One of my biggest concerns with moving to rural Japan was the utter lack of cafes. Coming from café-rich Portland, Oregon, I was spoilt with options. If I didn’t want Starbucks (and I never did), I could grab a cup from any of the famous shops of locals roasters like Stumptown, Sterling, Coava, and Courier, all within walking distance to my house. And if I wanted to bring my laptop and sit at any of these cafes for hours writing, no problem.
Cafes are totally different in Japan. Remarkably few of them roast their own beans. Many don’t serve espresso, so black coffee (with cream and sugar) is about the only thing you can hope for. In most cafes in Japan you are seated by the staff, waited on by a waiter, and expected to order food then leave. The scarcity of quiet places offering refuge to digital nomads was such that I began a nation-wide café quest.
In the least densely-populated prefecture in Japan, it should come as no surprise that cafes are even more rare. My expectations were low, but surprisingly, within one year I managed to find several laid-back places that actually served pretty damn good lattes.
Torimichi, 通り道 Ibara, Onan, Ochi District, Shimane 696-0101
Closest to my house is Torimichi, a family run cafe and bar. A typical Shimane-style place with rice paddy parking and easy-to-miss signage. The cafes serves delicious Italian food, which mostly consists of pizza and pasta. The owner, Kasaoka San, is a man in his late 30s who ahs traveled and lived all over the world. I recommend sitting at the bar so as to make conversation with him.
Order a vanilla or hazelnutte latte, one size, which is huge. For the adventurous, try the Crème Brule Latte, with burnt sugar on top.
I found Café Doma after the English teacher in Misato posted a picture of it on Facebook. That was my second month in the country and I wasted no time checking it out. Locating on the foothills of a rice paddy, Doma is part Café part gallery, and operated inside a large crumbling Japanese house. The first floor is entirely devoted to the café, and upstairs one will find a rotating collection of locally produced art, crafts, and vintage clothing. One could easily spend an entire day relaxing on one of the velvet couches reading a managing in natural light.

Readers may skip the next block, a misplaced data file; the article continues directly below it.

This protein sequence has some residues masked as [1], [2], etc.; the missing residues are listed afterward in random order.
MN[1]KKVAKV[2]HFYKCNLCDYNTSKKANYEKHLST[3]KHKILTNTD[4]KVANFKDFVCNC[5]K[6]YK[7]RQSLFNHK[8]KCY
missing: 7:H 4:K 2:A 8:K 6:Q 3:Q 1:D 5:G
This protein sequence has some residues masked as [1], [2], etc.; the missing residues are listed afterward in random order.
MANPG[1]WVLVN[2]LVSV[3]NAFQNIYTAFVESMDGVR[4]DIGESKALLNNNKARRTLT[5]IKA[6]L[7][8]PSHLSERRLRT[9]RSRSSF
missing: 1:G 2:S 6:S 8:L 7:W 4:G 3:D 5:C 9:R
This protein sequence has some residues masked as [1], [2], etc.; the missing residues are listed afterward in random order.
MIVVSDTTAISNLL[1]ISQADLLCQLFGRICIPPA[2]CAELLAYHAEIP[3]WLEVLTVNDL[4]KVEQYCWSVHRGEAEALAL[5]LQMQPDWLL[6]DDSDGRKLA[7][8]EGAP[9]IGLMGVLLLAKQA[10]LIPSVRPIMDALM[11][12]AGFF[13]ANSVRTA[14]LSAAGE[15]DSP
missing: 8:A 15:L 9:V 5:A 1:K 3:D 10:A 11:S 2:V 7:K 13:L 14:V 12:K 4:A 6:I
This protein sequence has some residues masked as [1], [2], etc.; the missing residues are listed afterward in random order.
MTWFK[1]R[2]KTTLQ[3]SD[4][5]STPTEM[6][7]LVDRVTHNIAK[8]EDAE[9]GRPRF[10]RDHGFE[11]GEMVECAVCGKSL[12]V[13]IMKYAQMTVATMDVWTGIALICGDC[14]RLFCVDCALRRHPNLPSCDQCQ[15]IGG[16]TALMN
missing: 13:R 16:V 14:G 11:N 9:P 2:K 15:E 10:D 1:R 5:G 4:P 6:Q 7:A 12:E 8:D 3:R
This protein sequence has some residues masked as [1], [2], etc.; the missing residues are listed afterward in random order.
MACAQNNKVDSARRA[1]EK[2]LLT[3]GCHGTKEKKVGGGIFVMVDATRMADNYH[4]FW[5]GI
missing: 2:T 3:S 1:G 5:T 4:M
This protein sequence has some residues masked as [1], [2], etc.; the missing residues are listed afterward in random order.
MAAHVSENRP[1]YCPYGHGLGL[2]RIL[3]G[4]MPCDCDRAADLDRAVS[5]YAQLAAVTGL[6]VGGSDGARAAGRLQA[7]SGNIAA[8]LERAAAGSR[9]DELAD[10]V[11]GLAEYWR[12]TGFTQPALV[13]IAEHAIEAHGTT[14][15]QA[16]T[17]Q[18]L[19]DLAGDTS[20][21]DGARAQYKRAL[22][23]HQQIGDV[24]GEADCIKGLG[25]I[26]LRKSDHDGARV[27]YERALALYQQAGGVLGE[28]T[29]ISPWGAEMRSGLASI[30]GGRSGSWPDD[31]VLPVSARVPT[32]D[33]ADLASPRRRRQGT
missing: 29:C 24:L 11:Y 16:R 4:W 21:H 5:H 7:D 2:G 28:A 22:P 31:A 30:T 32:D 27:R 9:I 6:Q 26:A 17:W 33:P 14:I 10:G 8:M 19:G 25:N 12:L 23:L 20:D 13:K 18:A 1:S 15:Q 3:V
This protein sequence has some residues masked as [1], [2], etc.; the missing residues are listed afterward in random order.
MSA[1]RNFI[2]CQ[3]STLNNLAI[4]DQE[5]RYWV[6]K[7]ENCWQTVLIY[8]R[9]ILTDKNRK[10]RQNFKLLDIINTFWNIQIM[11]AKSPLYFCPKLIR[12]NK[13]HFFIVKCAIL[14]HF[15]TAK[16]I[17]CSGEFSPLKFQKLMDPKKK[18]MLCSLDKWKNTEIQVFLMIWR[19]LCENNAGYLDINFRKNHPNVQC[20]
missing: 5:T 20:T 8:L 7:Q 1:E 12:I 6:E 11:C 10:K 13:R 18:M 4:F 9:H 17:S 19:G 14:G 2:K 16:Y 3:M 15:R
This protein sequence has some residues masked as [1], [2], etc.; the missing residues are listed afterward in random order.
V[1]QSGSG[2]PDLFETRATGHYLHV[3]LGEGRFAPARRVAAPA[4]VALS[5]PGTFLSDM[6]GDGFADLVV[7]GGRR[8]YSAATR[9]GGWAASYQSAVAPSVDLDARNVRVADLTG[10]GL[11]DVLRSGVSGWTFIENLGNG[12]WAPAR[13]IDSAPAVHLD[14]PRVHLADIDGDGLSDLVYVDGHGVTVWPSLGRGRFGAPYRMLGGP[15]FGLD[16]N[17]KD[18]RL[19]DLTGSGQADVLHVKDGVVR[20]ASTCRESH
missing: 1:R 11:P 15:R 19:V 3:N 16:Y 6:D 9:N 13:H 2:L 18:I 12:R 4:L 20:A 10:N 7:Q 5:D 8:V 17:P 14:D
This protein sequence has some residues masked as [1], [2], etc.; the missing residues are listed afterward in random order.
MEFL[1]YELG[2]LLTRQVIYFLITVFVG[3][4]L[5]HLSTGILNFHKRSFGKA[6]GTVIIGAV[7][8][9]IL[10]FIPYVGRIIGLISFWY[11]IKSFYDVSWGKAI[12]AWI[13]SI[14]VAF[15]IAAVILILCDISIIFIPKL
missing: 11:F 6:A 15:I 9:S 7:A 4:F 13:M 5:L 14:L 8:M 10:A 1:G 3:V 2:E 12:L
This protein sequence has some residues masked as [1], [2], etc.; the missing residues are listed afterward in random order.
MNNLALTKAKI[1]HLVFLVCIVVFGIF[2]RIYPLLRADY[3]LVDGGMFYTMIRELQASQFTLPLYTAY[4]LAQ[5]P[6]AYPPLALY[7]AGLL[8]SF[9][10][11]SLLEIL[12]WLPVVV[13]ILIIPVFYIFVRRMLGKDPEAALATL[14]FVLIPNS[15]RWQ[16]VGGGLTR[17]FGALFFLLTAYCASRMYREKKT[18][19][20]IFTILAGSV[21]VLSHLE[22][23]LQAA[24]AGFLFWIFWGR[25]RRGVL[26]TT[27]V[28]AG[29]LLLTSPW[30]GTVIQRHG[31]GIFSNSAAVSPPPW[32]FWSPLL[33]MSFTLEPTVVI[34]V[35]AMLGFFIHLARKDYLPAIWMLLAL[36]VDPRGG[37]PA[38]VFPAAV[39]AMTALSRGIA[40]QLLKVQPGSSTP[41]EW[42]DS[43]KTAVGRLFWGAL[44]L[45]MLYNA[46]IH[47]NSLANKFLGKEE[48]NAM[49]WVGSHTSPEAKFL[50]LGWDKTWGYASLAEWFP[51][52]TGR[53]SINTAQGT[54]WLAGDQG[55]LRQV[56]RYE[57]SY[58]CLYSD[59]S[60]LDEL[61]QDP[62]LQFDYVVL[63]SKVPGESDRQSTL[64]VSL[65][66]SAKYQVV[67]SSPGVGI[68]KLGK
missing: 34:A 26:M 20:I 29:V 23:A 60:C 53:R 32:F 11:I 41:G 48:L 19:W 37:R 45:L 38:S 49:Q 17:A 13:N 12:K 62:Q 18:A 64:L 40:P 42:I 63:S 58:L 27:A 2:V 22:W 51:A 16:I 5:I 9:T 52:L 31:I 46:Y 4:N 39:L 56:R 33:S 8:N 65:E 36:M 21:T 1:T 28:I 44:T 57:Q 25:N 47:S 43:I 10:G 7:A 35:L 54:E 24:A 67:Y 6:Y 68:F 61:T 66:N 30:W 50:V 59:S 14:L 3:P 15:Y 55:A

Their food menu is limited ad varies based on the season. Their bagel sandwiches are always available, but order the curry plate if it’s on the menu. I also get the café mélange, which pairs nicely with the food.
Imagine Café, イマジン.珈琲店 503-1 Isemiyacho, Matsue, Shimane
I found Imagine Café while wandering around outside my hotel room in Matsue during a training meeting. Matsue is the biggest city in Shimane and has a lot fo offer the coffee-lover, but unlike many other cafes, Imagine is open until 11:00pm or midnight most nights. This makes it a late-night favorite among locals. Imagine also roasts its own beans, and has a local hipster vibe. The ground floor is small and offers limited seating at the counter, where you will be served by Imagine’s friendly young owner. Upstairs the tatami room si reserved for large parties.
Try the standard Café au lait, iced or hot. Both versions are simple yet amazing.
KuriKuru Café, 栗栗珈琲, 8-6 Akebono Nishimachi Masuda, Shimane 698-0025
The owner, Mr. Kuri, is one of the only roasters in Shimane prefecture. When I spoke to him, he knew everything about my adopted home-town of Portland, and it’s famous coffee. Mr. Kuri wants to bring the coffee culture of places like Portland into rural Shimane. KuriKuri offered a fantastic selection of drinks, inspired by each season, but always delicious and original.
Try one of their unique offerings, such as a Red Bean Mocha, or Honey Ginger Latte. Seasonal desserts and cakes are also a delicious compliment to the coffee.
Café Michele, カフェ・ミシェル 1411-5 Aioicho, Hamada, Shimane 697-0034
Friends in Hamada pointed me to this local establishment. The owner, Michele, once lived and worked in France, and returned to Shimane to open a café. This is set up much like a restaurant, with intimate seating along the edges of a large dining area. It is technically a French restaurant, but Michele wouldn’t mind if you just sat back and ordered a cup of coffee. I haven’t brought my laptop there, as the atmosphere is much more conducive to socializing, but I have had many an interesting conversation in Café Michele.
Order vanilla or hazelnut latte, guaranteed to be served to you with impressive latte art. If you are hungry, try a croquet monsieur, or a seasonal salad.
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